September 9, 2015
A new trend is taking hold in American cities: More and more women are getting Botox injections in their scalp in order to reduce sweating after a workout and preserve their hairdo.
By Katja Ridderbusch, Atlanta
For many years, Kristen Daley (name changed) felt like she faced a serious dilemma: workout or blowout? “I love hot yoga,” she says. “I love spinning, step, kickboxing, or cross fit, anything that makes me sweat.” The problem: “My hair. After an hour in the gym, it was wet, stringy, and totally messed up.”
Daley, 35, tall, wiry, with long, hazelnut-colored hair, works as a senior account executive for a public relations agency in Atlanta, Ga. “In my job, looks do matter,” she says, adding it’s imperative that she always appears put-together and professional when meeting clients. But for someone like Daley, with a packed work and social calendar, there’s simply no time to wash, blow dry and style her hair after every single workout – be it in the morning, during lunch break, or in the evening before heading off to a night out with her husband, or a networking reception with colleagues. Hence, the dilemma.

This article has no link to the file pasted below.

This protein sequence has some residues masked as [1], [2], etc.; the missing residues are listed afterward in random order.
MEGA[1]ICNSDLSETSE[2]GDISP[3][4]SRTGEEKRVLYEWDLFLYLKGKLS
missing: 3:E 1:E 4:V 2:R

The rescue came in the form of a tiny syringe. More and more women (and a few men) in the United States now get Botox shots in their scalps, to stop their heads from sweating and to save the hairstyle. The trend started in New York and Los Angeles and is slowly taking hold in other cities around the country. “Even after the toughest workout, my hair is dry and the blowout unharmed,” Daley says, while glancing briefly at her iPhone and taking a sip from her Skinny Latte. Of course, there’s already a catchy name for the procedure: "Blowtox" – from blowout and Botox.